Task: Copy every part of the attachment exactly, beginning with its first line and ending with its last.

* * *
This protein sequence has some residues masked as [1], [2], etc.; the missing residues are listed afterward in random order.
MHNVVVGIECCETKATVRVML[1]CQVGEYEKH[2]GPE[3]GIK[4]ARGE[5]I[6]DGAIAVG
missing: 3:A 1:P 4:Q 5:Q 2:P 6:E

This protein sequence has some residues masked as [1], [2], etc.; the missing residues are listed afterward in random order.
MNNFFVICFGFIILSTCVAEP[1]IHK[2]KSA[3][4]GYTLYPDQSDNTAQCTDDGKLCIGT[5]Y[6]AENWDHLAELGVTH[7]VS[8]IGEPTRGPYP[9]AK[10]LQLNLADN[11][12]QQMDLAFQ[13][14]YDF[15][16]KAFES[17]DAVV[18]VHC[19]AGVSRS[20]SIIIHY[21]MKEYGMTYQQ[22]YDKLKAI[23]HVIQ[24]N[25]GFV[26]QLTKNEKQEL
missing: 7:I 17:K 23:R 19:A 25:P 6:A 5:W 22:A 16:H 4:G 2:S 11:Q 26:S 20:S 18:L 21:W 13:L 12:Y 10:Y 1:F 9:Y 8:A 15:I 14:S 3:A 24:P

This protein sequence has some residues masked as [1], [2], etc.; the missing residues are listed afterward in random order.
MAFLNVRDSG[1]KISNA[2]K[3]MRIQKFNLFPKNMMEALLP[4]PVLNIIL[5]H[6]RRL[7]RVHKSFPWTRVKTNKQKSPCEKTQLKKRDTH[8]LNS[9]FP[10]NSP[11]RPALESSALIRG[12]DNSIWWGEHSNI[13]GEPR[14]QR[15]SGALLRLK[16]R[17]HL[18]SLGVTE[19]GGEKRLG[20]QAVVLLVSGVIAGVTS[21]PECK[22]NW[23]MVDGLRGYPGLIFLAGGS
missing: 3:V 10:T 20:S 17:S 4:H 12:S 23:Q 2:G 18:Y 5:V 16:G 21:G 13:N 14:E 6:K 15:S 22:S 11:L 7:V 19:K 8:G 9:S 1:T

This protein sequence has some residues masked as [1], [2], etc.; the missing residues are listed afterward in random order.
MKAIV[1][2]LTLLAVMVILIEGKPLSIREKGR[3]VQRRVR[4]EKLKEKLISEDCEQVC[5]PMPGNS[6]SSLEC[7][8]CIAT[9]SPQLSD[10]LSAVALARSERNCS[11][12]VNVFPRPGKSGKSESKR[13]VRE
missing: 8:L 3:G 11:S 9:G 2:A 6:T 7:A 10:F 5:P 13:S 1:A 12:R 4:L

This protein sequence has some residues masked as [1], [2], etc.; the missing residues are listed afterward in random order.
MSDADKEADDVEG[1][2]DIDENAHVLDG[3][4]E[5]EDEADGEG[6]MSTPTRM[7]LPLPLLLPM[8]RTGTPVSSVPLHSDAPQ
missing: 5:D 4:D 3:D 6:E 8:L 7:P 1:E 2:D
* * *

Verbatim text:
This protein sequence has some residues masked as [1], [2], etc.; the missing residues are listed afterward in random order.
MHNVVVGIECCETKATVRVML[1]CQVGEYEKH[2]GPE[3]GIK[4]ARGE[5]I[6]DGAIAVG
missing: 3:A 1:P 4:Q 5:Q 2:P 6:E

This protein sequence has some residues masked as [1], [2], etc.; the missing residues are listed afterward in random order.
MNNFFVICFGFIILSTCVAEP[1]IHK[2]KSA[3][4]GYTLYPDQSDNTAQCTDDGKLCIGT[5]Y[6]AENWDHLAELGVTH[7]VS[8]IGEPTRGPYP[9]AK[10]LQLNLADN[11][12]QQMDLAFQ[13][14]YDF[15][16]KAFES[17]DAVV[18]VHC[19]AGVSRS[20]SIIIHY[21]MKEYGMTYQQ[22]YDKLKAI[23]HVIQ[24]N[25]GFV[26]QLTKNEKQEL
missing: 7:I 17:K 23:R 19:A 25:P 6:A 5:W 22:A 16:H 4:G 2:S 11:Q 26:S 20:S 18:L 21:W 13:L 12:Y 10:Y 1:F 9:Y 8:A 15:I 14:S 3:A 24:P

This protein sequence has some residues masked as [1], [2], etc.; the missing residues are listed afterward in random order.
MAFLNVRDSG[1]KISNA[2]K[3]MRIQKFNLFPKNMMEALLP[4]PVLNIIL[5]H[6]RRL[7]RVHKSFPWTRVKTNKQKSPCEKTQLKKRDTH[8]LNS[9]FP[10]NSP[11]RPALESSALIRG[12]DNSIWWGEHSNI[13]GEPR[14]QR[15]SGALLRLK[16]R[17]HL[18]SLGVTE[19]GGEKRLG[20]QAVVLLVSGVIAGVTS[21]PECK[22]NW[23]MVDGLRGYPGLIFLAGGS
missing: 3:V 10:T 20:S 17:S 4:H 12:S 23:Q 2:G 18:Y 5:V 16:G 21:G 13:N 14:E 6:K 15:S 22:S 11:L 7:V 19:K 8:G 9:S 1:T

This protein sequence has some residues masked as [1], [2], etc.; the missing residues are listed afterward in random order.
MKAIV[1][2]LTLLAVMVILIEGKPLSIREKGR[3]VQRRVR[4]EKLKEKLISEDCEQVC[5]PMPGNS[6]SSLEC[7][8]CIAT[9]SPQLSD[10]LSAVALARSERNCS[11][12]VNVFPRPGKSGKSESKR[13]VRE
missing: 8:L 3:G 11:S 9:G 2:A 6:T 7:A 10:F 5:P 13:S 1:A 12:R 4:L

This protein sequence has some residues masked as [1], [2], etc.; the missing residues are listed afterward in random order.
MSDADKEADDVEG[1][2]DIDENAHVLDG[3][4]E[5]EDEADGEG[6]MSTPTRM[7]LPLPLLLPM[8]RTGTPVSSVPLHSDAPQ
missing: 5:D 4:D 3:D 6:E 8:L 7:P 1:E 2:D